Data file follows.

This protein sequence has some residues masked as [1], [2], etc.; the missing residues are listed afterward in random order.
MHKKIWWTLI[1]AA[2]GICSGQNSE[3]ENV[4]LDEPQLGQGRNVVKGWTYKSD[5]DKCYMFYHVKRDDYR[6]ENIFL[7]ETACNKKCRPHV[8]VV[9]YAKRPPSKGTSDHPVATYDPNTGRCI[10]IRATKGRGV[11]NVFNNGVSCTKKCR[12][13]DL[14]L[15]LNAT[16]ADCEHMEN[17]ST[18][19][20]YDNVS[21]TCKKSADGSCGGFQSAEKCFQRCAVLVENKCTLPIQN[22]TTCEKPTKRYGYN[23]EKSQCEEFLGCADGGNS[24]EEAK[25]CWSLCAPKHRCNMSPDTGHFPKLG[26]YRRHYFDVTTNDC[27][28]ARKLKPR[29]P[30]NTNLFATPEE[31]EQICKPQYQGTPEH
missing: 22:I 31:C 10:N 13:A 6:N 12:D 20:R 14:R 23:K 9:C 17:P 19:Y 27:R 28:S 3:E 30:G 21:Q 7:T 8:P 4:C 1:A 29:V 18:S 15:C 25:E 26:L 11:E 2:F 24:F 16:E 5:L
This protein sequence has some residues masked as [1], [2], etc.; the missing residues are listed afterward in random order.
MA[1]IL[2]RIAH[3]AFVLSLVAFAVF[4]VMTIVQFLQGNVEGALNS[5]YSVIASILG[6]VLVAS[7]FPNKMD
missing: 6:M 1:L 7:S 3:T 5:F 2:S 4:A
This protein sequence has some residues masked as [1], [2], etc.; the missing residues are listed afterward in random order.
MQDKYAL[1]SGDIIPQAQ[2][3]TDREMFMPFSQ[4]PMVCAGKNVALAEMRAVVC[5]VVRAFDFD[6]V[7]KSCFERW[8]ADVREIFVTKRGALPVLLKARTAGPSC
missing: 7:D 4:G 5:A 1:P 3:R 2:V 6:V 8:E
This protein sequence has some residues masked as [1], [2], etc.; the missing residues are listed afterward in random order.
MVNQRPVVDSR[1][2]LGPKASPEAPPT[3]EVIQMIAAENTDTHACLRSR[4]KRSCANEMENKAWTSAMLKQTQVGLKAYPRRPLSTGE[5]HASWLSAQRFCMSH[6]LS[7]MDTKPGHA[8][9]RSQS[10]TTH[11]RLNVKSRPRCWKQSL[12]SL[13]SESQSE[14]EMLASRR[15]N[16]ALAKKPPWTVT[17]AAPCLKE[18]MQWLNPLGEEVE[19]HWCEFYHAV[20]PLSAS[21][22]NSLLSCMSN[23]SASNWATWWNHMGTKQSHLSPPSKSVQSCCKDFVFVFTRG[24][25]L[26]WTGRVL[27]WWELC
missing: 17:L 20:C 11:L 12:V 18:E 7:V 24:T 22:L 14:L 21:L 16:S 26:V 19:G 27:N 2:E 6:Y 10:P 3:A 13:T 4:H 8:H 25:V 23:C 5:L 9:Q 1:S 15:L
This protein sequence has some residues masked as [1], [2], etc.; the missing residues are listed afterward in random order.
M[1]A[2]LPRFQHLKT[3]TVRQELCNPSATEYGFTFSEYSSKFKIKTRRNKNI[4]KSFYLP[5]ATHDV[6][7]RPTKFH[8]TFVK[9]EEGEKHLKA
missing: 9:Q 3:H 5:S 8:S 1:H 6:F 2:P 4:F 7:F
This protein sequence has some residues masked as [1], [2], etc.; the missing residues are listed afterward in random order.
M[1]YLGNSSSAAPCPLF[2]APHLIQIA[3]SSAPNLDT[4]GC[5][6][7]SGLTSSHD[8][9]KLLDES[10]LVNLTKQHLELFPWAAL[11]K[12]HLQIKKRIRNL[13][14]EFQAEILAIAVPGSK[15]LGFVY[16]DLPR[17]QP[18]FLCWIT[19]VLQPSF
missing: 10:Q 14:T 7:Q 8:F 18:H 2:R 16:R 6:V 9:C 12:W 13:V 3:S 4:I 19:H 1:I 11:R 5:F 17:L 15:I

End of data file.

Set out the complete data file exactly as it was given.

This protein sequence has some residues masked as [1], [2], etc.; the missing residues are listed afterward in random order.
MHKKIWWTLI[1]AA[2]GICSGQNSE[3]ENV[4]LDEPQLGQGRNVVKGWTYKSD[5]DKCYMFYHVKRDDYR[6]ENIFL[7]ETACNKKCRPHV[8]VV[9]YAKRPPSKGTSDHPVATYDPNTGRCI[10]IRATKGRGV[11]NVFNNGVSCTKKCR[12][13]DL[14]L[15]LNAT[16]ADCEHMEN[17]ST[18][19][20]YDNVS[21]TCKKSADGSCGGFQSAEKCFQRCAVLVENKCTLPIQN[22]TTCEKPTKRYGYN[23]EKSQCEEFLGCADGGNS[24]EEAK[25]CWSLCAPKHRCNMSPDTGHFPKLG[26]YRRHYFDVTTNDC[27][28]ARKLKPR[29]P[30]NTNLFATPEE[31]EQICKPQYQGTPEH
missing: 22:I 31:C 10:N 13:A 6:N 12:D 20:R 14:R 23:K 9:C 17:P 19:Y 27:R 28:S 3:E 30:G 21:Q 7:T 8:P 4:C 1:A 29:V 18:S 15:C 25:E 26:L 11:E 2:F 24:F 16:E 5:L
This protein sequence has some residues masked as [1], [2], etc.; the missing residues are listed afterward in random order.
MA[1]IL[2]RIAH[3]AFVLSLVAFAVF[4]VMTIVQFLQGNVEGALNS[5]YSVIASILG[6]VLVAS[7]FPNKMD
missing: 6:M 1:L 7:S 3:T 5:F 2:S 4:A
This protein sequence has some residues masked as [1], [2], etc.; the missing residues are listed afterward in random order.
MQDKYAL[1]SGDIIPQAQ[2][3]TDREMFMPFSQ[4]PMVCAGKNVALAEMRAVVC[5]VVRAFDFD[6]V[7]KSCFERW[8]ADVREIFVTKRGALPVLLKARTAGPSC
missing: 7:D 4:G 5:A 1:P 3:R 2:V 6:V 8:E
This protein sequence has some residues masked as [1], [2], etc.; the missing residues are listed afterward in random order.
MVNQRPVVDSR[1][2]LGPKASPEAPPT[3]EVIQMIAAENTDTHACLRSR[4]KRSCANEMENKAWTSAMLKQTQVGLKAYPRRPLSTGE[5]HASWLSAQRFCMSH[6]LS[7]MDTKPGHA[8][9]RSQS[10]TTH[11]RLNVKSRPRCWKQSL[12]SL[13]SESQSE[14]EMLASRR[15]N[16]ALAKKPPWTVT[17]AAPCLKE[18]MQWLNPLGEEVE[19]HWCEFYHAV[20]PLSAS[21][22]NSLLSCMSN[23]SASNWATWWNHMGTKQSHLSPPSKSVQSCCKDFVFVFTRG[24][25]L[26]WTGRVL[27]WWELC
missing: 17:L 20:C 11:L 12:V 18:E 7:V 24:T 22:L 14:L 21:L 16:S 26:V 19:G 27:N 2:E 6:Y 10:P 3:A 13:T 4:H 8:H 25:V 23:C 5:L 9:Q 1:S 15:L
This protein sequence has some residues masked as [1], [2], etc.; the missing residues are listed afterward in random order.
M[1]A[2]LPRFQHLKT[3]TVRQELCNPSATEYGFTFSEYSSKFKIKTRRNKNI[4]KSFYLP[5]ATHDV[6][7]RPTKFH[8]TFVK[9]EEGEKHLKA
missing: 9:Q 3:H 5:S 8:S 1:H 6:F 2:P 4:F 7:F
This protein sequence has some residues masked as [1], [2], etc.; the missing residues are listed afterward in random order.
M[1]YLGNSSSAAPCPLF[2]APHLIQIA[3]SSAPNLDT[4]GC[5][6][7]SGLTSSHD[8][9]KLLDES[10]LVNLTKQHLELFPWAAL[11]K[12]HLQIKKRIRNL[13][14]EFQAEILAIAVPGSK[15]LGFVY[16]DLPR[17]QP[18]FLCWIT[19]VLQPSF
missing: 10:Q 14:T 7:Q 8:F 18:H 2:R 16:R 6:V 9:C 12:W 13:V 3:S 4:I 19:H 1:I 11:R 5:F 17:L 15:I